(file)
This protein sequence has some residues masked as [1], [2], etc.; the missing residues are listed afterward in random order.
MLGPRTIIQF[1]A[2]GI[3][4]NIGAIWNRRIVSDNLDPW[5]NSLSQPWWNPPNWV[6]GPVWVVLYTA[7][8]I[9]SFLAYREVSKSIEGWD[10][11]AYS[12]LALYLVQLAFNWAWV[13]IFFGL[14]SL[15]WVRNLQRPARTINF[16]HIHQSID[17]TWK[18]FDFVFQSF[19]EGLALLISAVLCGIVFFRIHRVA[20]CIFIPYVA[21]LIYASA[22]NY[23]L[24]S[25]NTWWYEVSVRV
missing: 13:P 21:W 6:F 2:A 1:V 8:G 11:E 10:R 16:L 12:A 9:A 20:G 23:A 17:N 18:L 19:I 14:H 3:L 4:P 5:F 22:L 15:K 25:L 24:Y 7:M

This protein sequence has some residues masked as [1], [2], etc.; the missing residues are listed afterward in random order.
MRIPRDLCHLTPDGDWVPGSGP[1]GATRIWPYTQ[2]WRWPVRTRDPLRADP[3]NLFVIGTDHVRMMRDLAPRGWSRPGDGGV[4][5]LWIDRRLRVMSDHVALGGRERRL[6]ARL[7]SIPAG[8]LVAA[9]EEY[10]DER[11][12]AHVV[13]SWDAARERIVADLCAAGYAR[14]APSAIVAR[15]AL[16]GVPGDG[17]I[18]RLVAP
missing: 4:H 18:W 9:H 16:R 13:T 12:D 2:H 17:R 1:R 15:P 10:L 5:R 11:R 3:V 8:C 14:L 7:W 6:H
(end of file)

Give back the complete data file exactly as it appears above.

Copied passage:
This protein sequence has some residues masked as [1], [2], etc.; the missing residues are listed afterward in random order.
MLGPRTIIQF[1]A[2]GI[3][4]NIGAIWNRRIVSDNLDPW[5]NSLSQPWWNPPNWV[6]GPVWVVLYTA[7][8]I[9]SFLAYREVSKSIEGWD[10][11]AYS[12]LALYLVQLAFNWAWV[13]IFFGL[14]SL[15]WVRNLQRPARTINF[16]HIHQSID[17]TWK[18]FDFVFQSF[19]EGLALLISAVLCGIVFFRIHRVA[20]CIFIPYVA[21]LIYASA[22]NY[23]L[24]S[25]NTWWYEVSVRV
missing: 13:P 21:W 6:F 2:A 1:V 8:G 11:E 10:R 16:L 12:A 9:A 20:G 23:A 17:N 18:L 19:I 14:H 3:L 4:P 5:F 22:L 15:K 25:L 24:Y 7:M

This protein sequence has some residues masked as [1], [2], etc.; the missing residues are listed afterward in random order.
MRIPRDLCHLTPDGDWVPGSGP[1]GATRIWPYTQ[2]WRWPVRTRDPLRADP[3]NLFVIGTDHVRMMRDLAPRGWSRPGDGGV[4][5]LWIDRRLRVMSDHVALGGRERRL[6]ARL[7]SIPAG[8]LVAA[9]EEY[10]DER[11][12]AHVV[13]SWDAARERIVADLCAAGYAR[14]APSAIVAR[15]AL[16]GVPGDG[17]I[18]RLVAP
missing: 4:H 18:W 9:H 16:R 13:T 12:D 2:H 17:R 1:R 15:P 10:L 5:R 11:R 3:V 8:C 14:L 7:W 6:H